This center focuses on elucidating fundamental information processing and neurobiological mechanisms causing autism. It incorporates 5 themes: 1) autism as a disorder of complex information processing abilities WITH intact or enhanced basic abilities;2) autism as a disturbance in cerebral connectivity with under connectivity of long-distance connections and over-connectivity of compensatory local connections;3) autism as a developmental disorder whose brain-behavioral manifestations change with each stage of brain maturation from childhood to adulthood;4) that the pathognomonic social impairments are best understood in terms of underlying information processing mechanisms;and 5) that emotional and affective impairments are a major component of the syndrome and significant contributor to impaired function and serious behavior issues. These goals will be addressed using behavioral, cognitive, fMRI, DTI, DTT, and neuropathologic studies of: infant siblings, first-diagnosed toddlers with autism, and groups of children, adolescents, and adults with and without autism. Project I: Development of Categorization &Facial Knowledge in Low &High Functioning Autism;Project II: Disturbances of Affective Contact: Development of Brain Mechanisms for Emotion Processing;Project III: Systems Connectivity &Brain Activation: Imaging Studies of Language &Perception;Project IV: Diffusion Tensor MRI &Histopathology of Brain Microstructure &Fiber Pathways. Project I focuses on understanding the earliest manifestations of autism and the development of earlier diagnostic tools;it also focuses on information processing mechanisms underlying social and cognitive symptoms. Project II focuses on elucidating emotion processing mechanisms and the maturational disturbances from childhood through adulthood;these studies will clarify how individuals with autism experience, understand and regulate emotion, and will also examine their self-awareness of emotion. Genetic modifiers of emotionality will also be determined. Project III focuses on understanding disturbances in functional brain connectivity that underlie the impaired processing of information and in turn the cognitive and behavioral impairments in autism. The project also includes innovative machine-learning studies of how the brain identifies and categorizes words and computational modeling of cortical function. Project IV looks at structural connectivity of specific white matter pathways and the histopathology of intra-cortical white matter projections. This project will help reconcile the functional under-connectivity and early structural overgrowth in autism. The identification of fundamental information processing mechanisms underlying the behavior of autism will lead to the development of more specific and effective interventions;similarly identification of connectivity alterations can lead to targeted cognitive interventions that increase neural connectivity. This research addresses Autism Research Matrix goals # 1,2,3,6,16,17,19,22,23,26,31,and 34.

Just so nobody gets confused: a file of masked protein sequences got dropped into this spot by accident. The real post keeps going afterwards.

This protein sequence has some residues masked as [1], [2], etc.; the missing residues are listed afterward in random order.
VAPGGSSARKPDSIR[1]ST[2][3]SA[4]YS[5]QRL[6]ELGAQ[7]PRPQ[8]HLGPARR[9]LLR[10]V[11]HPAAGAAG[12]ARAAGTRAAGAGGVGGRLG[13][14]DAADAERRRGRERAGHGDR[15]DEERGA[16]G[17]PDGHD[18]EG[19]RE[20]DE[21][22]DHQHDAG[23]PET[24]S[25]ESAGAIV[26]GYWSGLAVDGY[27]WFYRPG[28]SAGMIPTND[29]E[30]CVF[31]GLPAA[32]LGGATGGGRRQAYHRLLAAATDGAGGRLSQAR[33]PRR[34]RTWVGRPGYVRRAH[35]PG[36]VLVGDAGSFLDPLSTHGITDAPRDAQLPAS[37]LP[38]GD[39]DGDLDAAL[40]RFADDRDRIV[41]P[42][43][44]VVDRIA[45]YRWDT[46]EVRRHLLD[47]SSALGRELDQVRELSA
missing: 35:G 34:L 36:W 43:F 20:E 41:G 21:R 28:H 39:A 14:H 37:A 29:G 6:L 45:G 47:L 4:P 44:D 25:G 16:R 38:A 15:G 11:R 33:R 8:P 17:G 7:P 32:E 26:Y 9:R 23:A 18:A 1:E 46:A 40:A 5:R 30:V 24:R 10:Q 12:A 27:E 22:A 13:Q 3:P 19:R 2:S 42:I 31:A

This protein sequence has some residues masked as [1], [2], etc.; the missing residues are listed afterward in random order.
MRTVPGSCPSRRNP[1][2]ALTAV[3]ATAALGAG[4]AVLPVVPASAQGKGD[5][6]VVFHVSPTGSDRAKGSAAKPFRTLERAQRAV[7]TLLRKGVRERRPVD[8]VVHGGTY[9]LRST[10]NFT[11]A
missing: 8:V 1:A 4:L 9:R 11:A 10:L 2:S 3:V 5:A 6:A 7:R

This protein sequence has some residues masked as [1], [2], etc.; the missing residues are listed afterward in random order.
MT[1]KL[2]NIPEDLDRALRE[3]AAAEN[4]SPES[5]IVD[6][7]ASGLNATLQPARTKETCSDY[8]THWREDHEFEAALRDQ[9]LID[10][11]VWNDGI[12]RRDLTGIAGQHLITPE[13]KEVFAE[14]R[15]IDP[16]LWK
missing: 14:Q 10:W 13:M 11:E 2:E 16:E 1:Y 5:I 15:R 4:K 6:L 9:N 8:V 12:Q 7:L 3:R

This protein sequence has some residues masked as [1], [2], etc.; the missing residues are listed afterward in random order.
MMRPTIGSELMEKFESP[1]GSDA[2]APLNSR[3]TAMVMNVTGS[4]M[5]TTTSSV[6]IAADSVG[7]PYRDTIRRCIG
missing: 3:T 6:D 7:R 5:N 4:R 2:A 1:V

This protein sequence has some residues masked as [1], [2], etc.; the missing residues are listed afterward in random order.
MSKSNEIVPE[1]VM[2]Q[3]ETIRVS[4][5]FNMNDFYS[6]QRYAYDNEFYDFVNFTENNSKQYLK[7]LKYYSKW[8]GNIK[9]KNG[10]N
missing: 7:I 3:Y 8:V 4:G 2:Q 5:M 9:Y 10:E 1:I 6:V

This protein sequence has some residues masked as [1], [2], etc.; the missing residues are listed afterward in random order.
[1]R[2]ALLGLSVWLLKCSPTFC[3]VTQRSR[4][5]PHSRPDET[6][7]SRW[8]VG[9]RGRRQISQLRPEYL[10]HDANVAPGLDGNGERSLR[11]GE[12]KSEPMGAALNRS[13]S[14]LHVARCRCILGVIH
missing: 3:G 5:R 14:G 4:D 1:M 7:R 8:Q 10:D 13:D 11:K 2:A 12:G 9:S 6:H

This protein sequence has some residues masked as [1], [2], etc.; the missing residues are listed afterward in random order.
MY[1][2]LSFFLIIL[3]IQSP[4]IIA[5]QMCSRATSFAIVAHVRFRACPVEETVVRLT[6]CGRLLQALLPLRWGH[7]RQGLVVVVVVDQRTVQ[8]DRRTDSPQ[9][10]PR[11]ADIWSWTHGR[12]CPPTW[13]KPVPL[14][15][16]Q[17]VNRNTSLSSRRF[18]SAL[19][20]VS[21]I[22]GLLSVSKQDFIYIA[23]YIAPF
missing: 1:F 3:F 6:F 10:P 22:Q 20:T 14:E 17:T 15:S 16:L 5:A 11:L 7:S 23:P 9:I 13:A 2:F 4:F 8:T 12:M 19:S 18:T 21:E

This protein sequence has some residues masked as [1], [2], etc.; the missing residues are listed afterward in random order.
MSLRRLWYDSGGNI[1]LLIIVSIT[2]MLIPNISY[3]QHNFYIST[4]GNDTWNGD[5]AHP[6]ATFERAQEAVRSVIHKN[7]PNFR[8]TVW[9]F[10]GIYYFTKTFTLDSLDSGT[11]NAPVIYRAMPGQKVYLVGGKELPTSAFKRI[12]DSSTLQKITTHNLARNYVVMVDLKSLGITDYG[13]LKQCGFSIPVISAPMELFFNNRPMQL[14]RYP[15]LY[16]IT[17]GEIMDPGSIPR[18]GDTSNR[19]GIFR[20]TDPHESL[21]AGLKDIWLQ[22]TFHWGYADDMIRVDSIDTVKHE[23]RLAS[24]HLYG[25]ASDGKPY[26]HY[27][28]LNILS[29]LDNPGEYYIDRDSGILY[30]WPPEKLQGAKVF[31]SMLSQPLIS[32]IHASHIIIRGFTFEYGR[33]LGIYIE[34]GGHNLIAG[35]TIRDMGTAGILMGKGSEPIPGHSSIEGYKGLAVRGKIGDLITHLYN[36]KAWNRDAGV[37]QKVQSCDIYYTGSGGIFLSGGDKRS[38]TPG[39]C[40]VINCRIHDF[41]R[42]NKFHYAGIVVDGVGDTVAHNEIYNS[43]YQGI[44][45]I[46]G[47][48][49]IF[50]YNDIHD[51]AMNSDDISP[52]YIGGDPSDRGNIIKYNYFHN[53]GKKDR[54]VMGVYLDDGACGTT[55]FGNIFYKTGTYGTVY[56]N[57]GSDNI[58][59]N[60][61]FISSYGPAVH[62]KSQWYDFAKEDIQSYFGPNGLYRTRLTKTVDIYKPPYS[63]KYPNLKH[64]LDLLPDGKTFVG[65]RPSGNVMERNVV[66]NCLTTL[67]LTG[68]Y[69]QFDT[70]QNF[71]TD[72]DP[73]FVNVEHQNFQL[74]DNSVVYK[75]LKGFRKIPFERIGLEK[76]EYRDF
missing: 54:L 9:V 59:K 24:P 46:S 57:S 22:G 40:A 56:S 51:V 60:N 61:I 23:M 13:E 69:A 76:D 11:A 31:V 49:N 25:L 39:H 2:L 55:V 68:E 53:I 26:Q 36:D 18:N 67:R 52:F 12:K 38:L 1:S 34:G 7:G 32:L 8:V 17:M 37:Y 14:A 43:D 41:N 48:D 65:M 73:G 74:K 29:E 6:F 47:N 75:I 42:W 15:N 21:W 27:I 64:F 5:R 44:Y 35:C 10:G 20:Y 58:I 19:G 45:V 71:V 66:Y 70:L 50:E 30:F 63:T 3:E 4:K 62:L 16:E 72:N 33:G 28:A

National Institute of Health (NIH)
Eunice Kennedy Shriver National Institute of Child Health & Human Development (NICHD)
Specialized Center (P50)
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Study Section
Special Emphasis Panel (ZHD1-MRG-C (16))
Program Officer
Kau, Alice S
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University of Pittsburgh
Schools of Medicine
United States
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O'Hearn, Kirsten; Velanova, Katerina; Lynn, Andrew et al. (2016) Abnormalities in brain systems supporting individuation and enumeration in autism. Autism Res 9:82-96

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